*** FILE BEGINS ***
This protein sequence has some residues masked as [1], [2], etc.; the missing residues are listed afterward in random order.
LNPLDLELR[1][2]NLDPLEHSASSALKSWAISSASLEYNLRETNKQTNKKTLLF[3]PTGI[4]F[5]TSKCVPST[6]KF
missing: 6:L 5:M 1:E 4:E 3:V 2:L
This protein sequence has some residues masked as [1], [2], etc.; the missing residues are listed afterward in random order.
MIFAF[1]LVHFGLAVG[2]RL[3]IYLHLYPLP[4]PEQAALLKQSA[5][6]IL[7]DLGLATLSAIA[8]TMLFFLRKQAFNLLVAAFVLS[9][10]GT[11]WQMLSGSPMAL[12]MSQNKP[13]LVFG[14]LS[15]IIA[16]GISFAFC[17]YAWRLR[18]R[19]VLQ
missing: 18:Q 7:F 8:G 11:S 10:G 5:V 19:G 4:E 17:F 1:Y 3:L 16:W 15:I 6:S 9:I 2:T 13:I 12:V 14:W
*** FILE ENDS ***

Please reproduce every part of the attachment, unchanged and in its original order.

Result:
This protein sequence has some residues masked as [1], [2], etc.; the missing residues are listed afterward in random order.
LNPLDLELR[1][2]NLDPLEHSASSALKSWAISSASLEYNLRETNKQTNKKTLLF[3]PTGI[4]F[5]TSKCVPST[6]KF
missing: 6:L 5:M 1:E 4:E 3:V 2:L
This protein sequence has some residues masked as [1], [2], etc.; the missing residues are listed afterward in random order.
MIFAF[1]LVHFGLAVG[2]RL[3]IYLHLYPLP[4]PEQAALLKQSA[5][6]IL[7]DLGLATLSAIA[8]TMLFFLRKQAFNLLVAAFVLS[9][10]GT[11]WQMLSGSPMAL[12]MSQNKP[13]LVFG[14]LS[15]IIA[16]GISFAFC[17]YAWRLR[18]R[19]VLQ
missing: 18:Q 7:F 8:G 11:S 10:G 5:V 19:G 4:E 17:F 1:Y 3:L 16:W 15:I 6:S 9:I 2:T 13:I 12:V 14:W